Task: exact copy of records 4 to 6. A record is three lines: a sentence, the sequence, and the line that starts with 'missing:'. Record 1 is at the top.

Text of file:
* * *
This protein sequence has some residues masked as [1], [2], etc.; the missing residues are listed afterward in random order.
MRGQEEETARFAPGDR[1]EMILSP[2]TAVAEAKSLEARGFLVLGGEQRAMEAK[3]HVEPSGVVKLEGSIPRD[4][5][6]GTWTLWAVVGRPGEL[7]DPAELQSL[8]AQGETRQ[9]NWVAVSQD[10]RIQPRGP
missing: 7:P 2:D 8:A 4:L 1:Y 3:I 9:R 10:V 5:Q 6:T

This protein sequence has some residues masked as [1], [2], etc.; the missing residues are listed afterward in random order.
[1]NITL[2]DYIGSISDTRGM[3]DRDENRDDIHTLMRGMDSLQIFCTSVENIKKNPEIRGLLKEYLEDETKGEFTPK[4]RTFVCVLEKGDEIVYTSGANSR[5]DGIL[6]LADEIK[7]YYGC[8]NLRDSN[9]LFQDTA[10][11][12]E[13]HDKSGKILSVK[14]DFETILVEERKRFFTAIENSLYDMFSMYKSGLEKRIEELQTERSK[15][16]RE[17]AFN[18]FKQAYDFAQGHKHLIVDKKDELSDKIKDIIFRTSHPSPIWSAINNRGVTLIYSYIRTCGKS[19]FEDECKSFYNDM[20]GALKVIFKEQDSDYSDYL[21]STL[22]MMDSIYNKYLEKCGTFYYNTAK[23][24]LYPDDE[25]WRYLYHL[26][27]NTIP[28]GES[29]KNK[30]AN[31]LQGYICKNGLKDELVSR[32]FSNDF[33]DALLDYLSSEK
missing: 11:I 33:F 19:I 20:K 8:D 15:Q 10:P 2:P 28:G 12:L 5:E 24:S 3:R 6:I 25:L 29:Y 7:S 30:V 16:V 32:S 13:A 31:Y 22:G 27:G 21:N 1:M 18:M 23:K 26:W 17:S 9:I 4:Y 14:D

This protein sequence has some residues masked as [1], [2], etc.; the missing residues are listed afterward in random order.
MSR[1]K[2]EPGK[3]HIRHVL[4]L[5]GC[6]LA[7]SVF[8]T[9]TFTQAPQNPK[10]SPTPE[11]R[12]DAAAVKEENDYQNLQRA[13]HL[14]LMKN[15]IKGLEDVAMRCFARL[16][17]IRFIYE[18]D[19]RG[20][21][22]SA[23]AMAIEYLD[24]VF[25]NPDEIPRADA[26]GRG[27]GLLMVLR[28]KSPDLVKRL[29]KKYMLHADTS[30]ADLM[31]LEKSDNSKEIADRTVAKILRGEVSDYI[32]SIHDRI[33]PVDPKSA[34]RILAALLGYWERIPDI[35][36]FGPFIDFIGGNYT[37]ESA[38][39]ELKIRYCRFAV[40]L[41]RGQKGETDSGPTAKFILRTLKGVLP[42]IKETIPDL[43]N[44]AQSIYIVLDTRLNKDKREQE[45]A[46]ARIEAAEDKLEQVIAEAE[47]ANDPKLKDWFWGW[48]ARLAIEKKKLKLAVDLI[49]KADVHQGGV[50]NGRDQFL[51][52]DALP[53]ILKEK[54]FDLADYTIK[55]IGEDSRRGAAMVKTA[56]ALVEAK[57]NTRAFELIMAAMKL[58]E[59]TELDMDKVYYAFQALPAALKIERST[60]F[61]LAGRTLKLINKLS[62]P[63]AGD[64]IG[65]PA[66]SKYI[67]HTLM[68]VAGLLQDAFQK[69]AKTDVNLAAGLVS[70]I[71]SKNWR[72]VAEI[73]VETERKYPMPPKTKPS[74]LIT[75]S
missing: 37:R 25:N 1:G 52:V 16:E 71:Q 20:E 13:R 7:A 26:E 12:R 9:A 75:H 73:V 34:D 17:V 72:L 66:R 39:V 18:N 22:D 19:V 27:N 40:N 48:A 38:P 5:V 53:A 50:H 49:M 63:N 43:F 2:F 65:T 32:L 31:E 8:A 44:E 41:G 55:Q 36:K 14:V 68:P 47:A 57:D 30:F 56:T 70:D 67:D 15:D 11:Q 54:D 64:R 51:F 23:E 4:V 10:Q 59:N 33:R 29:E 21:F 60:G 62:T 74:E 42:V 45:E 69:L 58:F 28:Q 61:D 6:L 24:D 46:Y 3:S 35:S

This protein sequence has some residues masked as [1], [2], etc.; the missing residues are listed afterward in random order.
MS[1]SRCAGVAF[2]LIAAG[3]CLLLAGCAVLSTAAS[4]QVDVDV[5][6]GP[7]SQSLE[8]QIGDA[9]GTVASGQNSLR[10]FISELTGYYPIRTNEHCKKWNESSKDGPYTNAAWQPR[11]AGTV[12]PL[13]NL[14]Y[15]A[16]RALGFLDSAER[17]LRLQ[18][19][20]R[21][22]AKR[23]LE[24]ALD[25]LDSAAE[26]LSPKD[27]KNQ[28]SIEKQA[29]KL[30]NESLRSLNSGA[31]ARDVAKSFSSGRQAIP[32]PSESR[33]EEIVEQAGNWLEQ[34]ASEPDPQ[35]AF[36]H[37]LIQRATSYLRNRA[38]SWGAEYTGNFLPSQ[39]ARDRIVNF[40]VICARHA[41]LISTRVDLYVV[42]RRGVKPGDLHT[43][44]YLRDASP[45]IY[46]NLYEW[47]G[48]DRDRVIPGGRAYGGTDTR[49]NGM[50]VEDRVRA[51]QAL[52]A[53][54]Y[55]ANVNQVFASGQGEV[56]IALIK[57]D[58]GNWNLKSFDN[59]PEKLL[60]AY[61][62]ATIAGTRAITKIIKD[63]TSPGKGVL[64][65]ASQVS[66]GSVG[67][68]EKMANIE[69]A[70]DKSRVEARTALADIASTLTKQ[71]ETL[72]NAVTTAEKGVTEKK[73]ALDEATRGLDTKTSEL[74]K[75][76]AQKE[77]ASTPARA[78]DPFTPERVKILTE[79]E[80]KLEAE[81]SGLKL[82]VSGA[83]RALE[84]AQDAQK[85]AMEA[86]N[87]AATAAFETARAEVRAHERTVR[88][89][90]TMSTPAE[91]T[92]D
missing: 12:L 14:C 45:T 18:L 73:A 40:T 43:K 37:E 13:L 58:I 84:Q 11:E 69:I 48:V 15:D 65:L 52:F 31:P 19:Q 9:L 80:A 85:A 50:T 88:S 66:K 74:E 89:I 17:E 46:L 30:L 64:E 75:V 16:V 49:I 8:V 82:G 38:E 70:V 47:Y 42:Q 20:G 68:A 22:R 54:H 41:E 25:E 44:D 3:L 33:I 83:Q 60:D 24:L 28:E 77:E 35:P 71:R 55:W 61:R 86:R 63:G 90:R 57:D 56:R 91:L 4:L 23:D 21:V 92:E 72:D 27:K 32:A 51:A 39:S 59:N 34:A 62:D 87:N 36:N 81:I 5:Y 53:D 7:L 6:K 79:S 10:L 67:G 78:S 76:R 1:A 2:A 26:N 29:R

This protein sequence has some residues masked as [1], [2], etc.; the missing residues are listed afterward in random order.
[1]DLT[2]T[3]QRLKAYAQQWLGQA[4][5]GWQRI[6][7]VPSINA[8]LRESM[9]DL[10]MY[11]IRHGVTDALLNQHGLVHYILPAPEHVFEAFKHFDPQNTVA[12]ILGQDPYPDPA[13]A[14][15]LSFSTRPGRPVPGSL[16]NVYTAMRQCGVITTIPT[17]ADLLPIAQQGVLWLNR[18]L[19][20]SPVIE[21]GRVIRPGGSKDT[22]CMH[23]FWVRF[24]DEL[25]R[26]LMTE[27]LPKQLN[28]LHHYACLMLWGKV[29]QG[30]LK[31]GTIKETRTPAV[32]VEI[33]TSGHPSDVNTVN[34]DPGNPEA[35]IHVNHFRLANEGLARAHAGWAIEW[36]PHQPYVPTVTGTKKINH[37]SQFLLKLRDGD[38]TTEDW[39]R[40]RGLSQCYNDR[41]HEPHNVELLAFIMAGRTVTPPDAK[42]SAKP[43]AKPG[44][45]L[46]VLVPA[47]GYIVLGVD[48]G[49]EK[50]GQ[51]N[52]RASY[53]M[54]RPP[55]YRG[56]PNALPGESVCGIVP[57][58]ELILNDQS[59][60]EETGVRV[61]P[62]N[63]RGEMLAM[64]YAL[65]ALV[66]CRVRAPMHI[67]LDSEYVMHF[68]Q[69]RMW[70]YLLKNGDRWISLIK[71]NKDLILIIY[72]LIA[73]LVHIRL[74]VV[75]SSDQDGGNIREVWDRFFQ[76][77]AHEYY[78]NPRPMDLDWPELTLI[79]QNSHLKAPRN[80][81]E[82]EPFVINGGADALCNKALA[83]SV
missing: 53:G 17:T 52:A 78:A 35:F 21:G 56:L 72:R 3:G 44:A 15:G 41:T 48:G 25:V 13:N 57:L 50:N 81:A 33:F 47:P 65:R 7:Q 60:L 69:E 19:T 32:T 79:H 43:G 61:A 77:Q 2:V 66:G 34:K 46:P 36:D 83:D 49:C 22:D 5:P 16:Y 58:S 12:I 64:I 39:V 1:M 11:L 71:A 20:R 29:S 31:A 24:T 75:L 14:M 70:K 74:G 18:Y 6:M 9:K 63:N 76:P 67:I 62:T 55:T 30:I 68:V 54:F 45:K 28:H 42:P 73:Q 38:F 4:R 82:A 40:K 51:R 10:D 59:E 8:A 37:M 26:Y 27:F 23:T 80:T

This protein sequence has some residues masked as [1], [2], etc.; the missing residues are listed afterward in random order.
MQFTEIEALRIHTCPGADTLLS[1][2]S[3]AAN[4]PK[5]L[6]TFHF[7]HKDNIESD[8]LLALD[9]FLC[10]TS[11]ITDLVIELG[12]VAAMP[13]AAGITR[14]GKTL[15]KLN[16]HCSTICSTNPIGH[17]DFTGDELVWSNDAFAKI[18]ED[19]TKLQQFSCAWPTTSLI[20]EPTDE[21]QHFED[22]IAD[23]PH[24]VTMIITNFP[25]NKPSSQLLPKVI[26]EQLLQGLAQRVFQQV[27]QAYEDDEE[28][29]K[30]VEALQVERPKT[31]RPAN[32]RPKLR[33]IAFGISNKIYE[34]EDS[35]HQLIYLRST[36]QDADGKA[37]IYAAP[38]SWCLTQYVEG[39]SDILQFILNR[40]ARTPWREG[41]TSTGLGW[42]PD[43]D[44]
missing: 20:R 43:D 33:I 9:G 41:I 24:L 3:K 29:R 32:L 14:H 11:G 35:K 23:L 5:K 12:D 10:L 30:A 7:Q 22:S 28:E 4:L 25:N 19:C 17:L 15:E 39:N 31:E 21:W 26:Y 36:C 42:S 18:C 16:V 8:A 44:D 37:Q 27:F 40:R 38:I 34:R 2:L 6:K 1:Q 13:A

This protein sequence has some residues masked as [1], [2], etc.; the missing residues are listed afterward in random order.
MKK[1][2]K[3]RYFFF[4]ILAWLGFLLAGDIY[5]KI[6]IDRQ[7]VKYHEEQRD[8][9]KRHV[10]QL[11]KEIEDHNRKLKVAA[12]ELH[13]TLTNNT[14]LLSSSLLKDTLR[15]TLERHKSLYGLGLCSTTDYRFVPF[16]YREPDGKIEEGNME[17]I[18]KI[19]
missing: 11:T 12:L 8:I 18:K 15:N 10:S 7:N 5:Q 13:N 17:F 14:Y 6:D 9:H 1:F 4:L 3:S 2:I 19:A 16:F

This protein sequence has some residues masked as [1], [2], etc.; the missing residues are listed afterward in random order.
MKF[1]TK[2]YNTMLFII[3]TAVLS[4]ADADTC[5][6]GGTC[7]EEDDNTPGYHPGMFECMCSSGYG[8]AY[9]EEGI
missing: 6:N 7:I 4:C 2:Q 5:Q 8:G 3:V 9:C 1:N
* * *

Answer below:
This protein sequence has some residues masked as [1], [2], etc.; the missing residues are listed afterward in random order.
MS[1]SRCAGVAF[2]LIAAG[3]CLLLAGCAVLSTAAS[4]QVDVDV[5][6]GP[7]SQSLE[8]QIGDA[9]GTVASGQNSLR[10]FISELTGYYPIRTNEHCKKWNESSKDGPYTNAAWQPR[11]AGTV[12]PL[13]NL[14]Y[15]A[16]RALGFLDSAER[17]LRLQ[18][19][20]R[21][22]AKR[23]LE[24]ALD[25]LDSAAE[26]LSPKD[27]KNQ[28]SIEKQA[29]KL[30]NESLRSLNSGA[31]ARDVAKSFSSGRQAIP[32]PSESR[33]EEIVEQAGNWLEQ[34]ASEPDPQ[35]AF[36]H[37]LIQRATSYLRNRA[38]SWGAEYTGNFLPSQ[39]ARDRIVNF[40]VICARHA[41]LISTRVDLYVV[42]RRGVKPGDLHT[43][44]YLRDASP[45]IY[46]NLYEW[47]G[48]DRDRVIPGGRAYGGTDTR[49]NGM[50]VEDRVRA[51]QAL[52]A[53][54]Y[55]ANVNQVFASGQGEV[56]IALIK[57]D[58]GNWNLKSFDN[59]PEKLL[60]AY[61][62]ATIAGTRAITKIIKD[63]TSPGKGVL[64][65]ASQVS[66]GSVG[67][68]EKMANIE[69]A[70]DKSRVEARTALADIASTLTKQ[71]ETL[72]NAVTTAEKGVTEKK[73]ALDEATRGLDTKTSEL[74]K[75][76]AQKE[77]ASTPARA[78]DPFTPERVKILTE[79]E[80]KLEAE[81]SGLKL[82]VSGA[83]RALE[84]AQDAQK[85]AMEA[86]N[87]AATAAFETARAEVRAHERTVR[88][89][90]TMSTPAE[91]T[92]D
missing: 12:L 14:C 45:T 18:L 73:A 40:T 43:K 37:E 13:L 58:I 84:Q 11:E 69:I 48:V 15:D 65:L 52:F 31:P 19:Q 9:L 80:A 85:A 50:T 88:S 66:K 74:E 89:I 17:E 46:L 30:L 64:E 75:V 16:V 49:I 8:V 82:G 38:E 70:V 47:Y 42:Q 20:G 68:A 22:R 54:H 41:E 25:E 44:D 3:L 33:I 83:Q 60:D 24:L 28:E 77:E 35:P 71:R 55:W 61:R 86:R 63:G 90:R 57:D 56:R 91:L 4:L 23:D 21:V 92:E 72:D 27:K 32:A 51:A 39:S 59:N 34:A 62:D 87:N 36:N 81:I 5:Y 53:D 7:L 6:K 79:S 10:L 67:G 78:S 76:R 1:A 2:A 26:N 29:R

This protein sequence has some residues masked as [1], [2], etc.; the missing residues are listed afterward in random order.
[1]DLT[2]T[3]QRLKAYAQQWLGQA[4][5]GWQRI[6][7]VPSINA[8]LRESM[9]DL[10]MY[11]IRHGVTDALLNQHGLVHYILPAPEHVFEAFKHFDPQNTVA[12]ILGQDPYPDPA[13]A[14][15]LSFSTRPGRPVPGSL[16]NVYTAMRQCGVITTIPT[17]ADLLPIAQQGVLWLNR[18]L[19][20]SPVIE[21]GRVIRPGGSKDT[22]CMH[23]FWVRF[24]DEL[25]R[26]LMTE[27]LPKQLN[28]LHHYACLMLWGKV[29]QG[30]LK[31]GTIKETRTPAV[32]VEI[33]TSGHPSDVNTVN[34]DPGNPEA[35]IHVNHFRLANEGLARAHAGWAIEW[36]PHQPYVPTVTGTKKINH[37]SQFLLKLRDGD[38]TTEDW[39]R[40]RGLSQCYNDR[41]HEPHNVELLAFIMAGRTVTPPDAK[42]SAKP[43]AKPG[44][45]L[46]VLVPA[47]GYIVLGVD[48]G[49]EK[50]GQ[51]N[52]RASY[53]M[54]RPP[55]YRG[56]PNALPGESVCGIVP[57][58]ELILNDQS[59][60]EETGVRV[61]P[62]N[63]RGEMLAM[64]YAL[65]ALV[66]CRVRAPMHI[67]LDSEYVMHF[68]Q[69]RMW[70]YLLKNGDRWISLIK[71]NKDLILIIY[72]LIA[73]LVHIRL[74]VV[75]SSDQDGGNIREVWDRFFQ[76][77]AHEYY[78]NPRPMDLDWPELTLI[79]QNSHLKAPRN[80][81]E[82]EPFVINGGADALCNKALA[83]SV
missing: 53:G 17:T 52:A 78:A 35:F 21:G 56:L 72:R 3:G 44:A 15:G 41:T 48:G 25:V 13:N 57:L 50:N 81:A 33:F 47:P 65:R 7:Q 60:L 69:E 19:T 32:T 79:H 43:G 61:A 77:Q 2:V 66:G 34:K 46:P 36:D 83:D 49:C 22:D 5:P 16:Y 58:S 12:I 64:I 39:V 1:M 11:L 71:A 20:R 29:S 31:A 24:T 75:L 14:M 70:K 74:G 18:Y 6:M 9:K 63:N 76:P 67:I 62:T 55:T 30:I 68:V 54:F 45:K 28:H 42:P 73:Q 38:F 4:R 82:A 40:K 51:R 10:D 59:E 8:A 37:M 26:Y 27:F 23:T 80:T

This protein sequence has some residues masked as [1], [2], etc.; the missing residues are listed afterward in random order.
MQFTEIEALRIHTCPGADTLLS[1][2]S[3]AAN[4]PK[5]L[6]TFHF[7]HKDNIESD[8]LLALD[9]FLC[10]TS[11]ITDLVIELG[12]VAAMP[13]AAGITR[14]GKTL[15]KLN[16]HCSTICSTNPIGH[17]DFTGDELVWSNDAFAKI[18]ED[19]TKLQQFSCAWPTTSLI[20]EPTDE[21]QHFED[22]IAD[23]PH[24]VTMIITNFP[25]NKPSSQLLPKVI[26]EQLLQGLAQRVFQQV[27]QAYEDDEE[28][29]K[30]VEALQVERPKT[31]RPAN[32]RPKLR[33]IAFGISNKIYE[34]EDS[35]HQLIYLRST[36]QDADGKA[37]IYAAP[38]SWCLTQYVEG[39]SDILQFILNR[40]ARTPWREG[41]TSTGLGW[42]PD[43]D[44]
missing: 20:R 43:D 33:I 9:G 41:I 24:L 3:K 29:R 32:L 14:H 11:G 35:K 23:L 5:K 12:D 10:L 30:A 7:Q 22:S 28:E 4:L 25:N 19:C 17:L 15:E 39:N 31:E 21:W 26:Y 36:C 42:S 18:C 16:V 8:A 44:D 37:Q 27:F 40:R 38:I 34:R 2:L 6:K 1:Q 13:A